Campaigns emerge as critical safety nets

The new multitasking Hollywood actress needs a smart, innovative business model. She must constantly shift gears as she goes from acting to directing/producing to hawking for advertisers and then back to acting. The ad campaign, in effect, serves as career insurance, sort of a guarantee that she won’t be forgotten if her movie tanks. Auds may not recall when they last saw a Scarlett Johansson film, but chances are they’ll remember her in that sexy Dolce and Gabbana ad campaign.

“Celebs are a viable option for brands from a lot of standpoints,” says John Eckel, president and CEO of Alliance, the branded entertainment and marketing arm of Grey Advertising. “For the same reason that the consumer would purchase a brand that’s led by a celebrity, brands are leveraging that credibility, that celeb hip factor, that works for their brand.” 

It goes both ways.

“If the celebs get that exposure, that also increases their value when they do a film or TV project, as they just increased their audience through something that wasn’t even an acting gig,” says Maria Conti, VP of Matter, the branded content and entertainment marketing division of Edelman.

“And sometimes when you have a product that hasn’t really reached its capacity, celebs will be offered a percentage of the profit,” she adds. “That’s when it really becomes lucrative for them.”

Even in a poor economy, money continues to flow into the star actresses’ larders.

“Celebs are expensive,” Eckel adds. “And the brands right now are looking for surer things. So if you’re going to book with a celeb, you’ve got to be very sure that it’s going to click with the consumer.”

The celeb and the ad have to be a perfect match. A major mistake: Angelina Jolie hawking St. John. The conservative clothing manufacturer apparently thought Jolie could sell anything. But it was a lousy fit from the get-go since Palm Beach socialites weren’t buying into the tattooed Jolie’s message.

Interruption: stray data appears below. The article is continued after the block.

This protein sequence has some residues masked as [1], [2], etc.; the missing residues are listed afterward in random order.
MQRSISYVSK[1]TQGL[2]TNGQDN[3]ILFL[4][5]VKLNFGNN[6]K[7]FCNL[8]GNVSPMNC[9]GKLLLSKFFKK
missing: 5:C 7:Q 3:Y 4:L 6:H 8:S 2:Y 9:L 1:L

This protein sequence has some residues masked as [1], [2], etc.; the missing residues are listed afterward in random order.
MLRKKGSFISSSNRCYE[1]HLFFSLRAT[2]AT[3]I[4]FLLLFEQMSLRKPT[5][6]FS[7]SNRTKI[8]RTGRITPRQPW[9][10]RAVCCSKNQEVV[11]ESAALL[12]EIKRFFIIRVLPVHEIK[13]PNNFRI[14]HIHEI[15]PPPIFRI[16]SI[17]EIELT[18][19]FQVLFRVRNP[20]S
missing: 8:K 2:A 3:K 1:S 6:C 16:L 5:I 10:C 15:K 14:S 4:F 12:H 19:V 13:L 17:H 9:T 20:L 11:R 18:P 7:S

Joanna Coles, editor-in-chief of Marie Claire magazine, thinks there’s an over-reliance by advertisers on big-name actresses. “Advertisers got sucked down the route of needing a celebrity,” she observes. “I’m not always sure that it’s necessary. Scarlett Johansson seems like a good match for Dolce and Gabbana, but I don’t know how effective Gwyneth Paltrow has been for the handbag company Tod’s. Paltrow has a very specific look: It’s much more vegetarian, organic and raw foods than Tod’s is. There’s an assumption among some fashion brands that all you need to do is get a big celeb and it will move the merch. I don’t think that’s true anymore.”

Advertisers are getting more and more creative with their marketing. Take Ellen DeGeneres, who is not your typical runway beauty. “The CoverGirl TV commercial was very offbeat,” Eckel says. “A great campaign. People like Oprah and DeGeneres — those types of people have that real star power.”

And advertisers have given celebs permission to get older. “You’ll find way more older celebrities on covers than you did five, 10 years ago,” Coles adds. “We have Cameron Diaz on July’s cover of Marie Claire. As the nation gets older we want our celebs to age with us — take Sally Field, Andie McDowell. Baby boomers are demanding that the celebs grow alongside them.”

And their advertising appeal grows with them.

“I think it’s a product of who’s out there buying now. The consumer is slightly older,” says fashion designer Isaac Mizrahi. “Suddenly you can be Sarah Jessica Parker doing hair commercials. She’s not 25 anymore. All ad execs have recognized that it’s the baby boomer who’s buying everything.”

Also on the increase are celebs using their star power in “cause marketing.”

“The whole celeb trend in being involved in organizations and projects in which they really believe also helps build their brand,” Conti says. “For some of them, it’s about the money, but mostly it’s working with the cause that really aligns with their own concern. They’re really very, very savvy about not limiting it to acting.”

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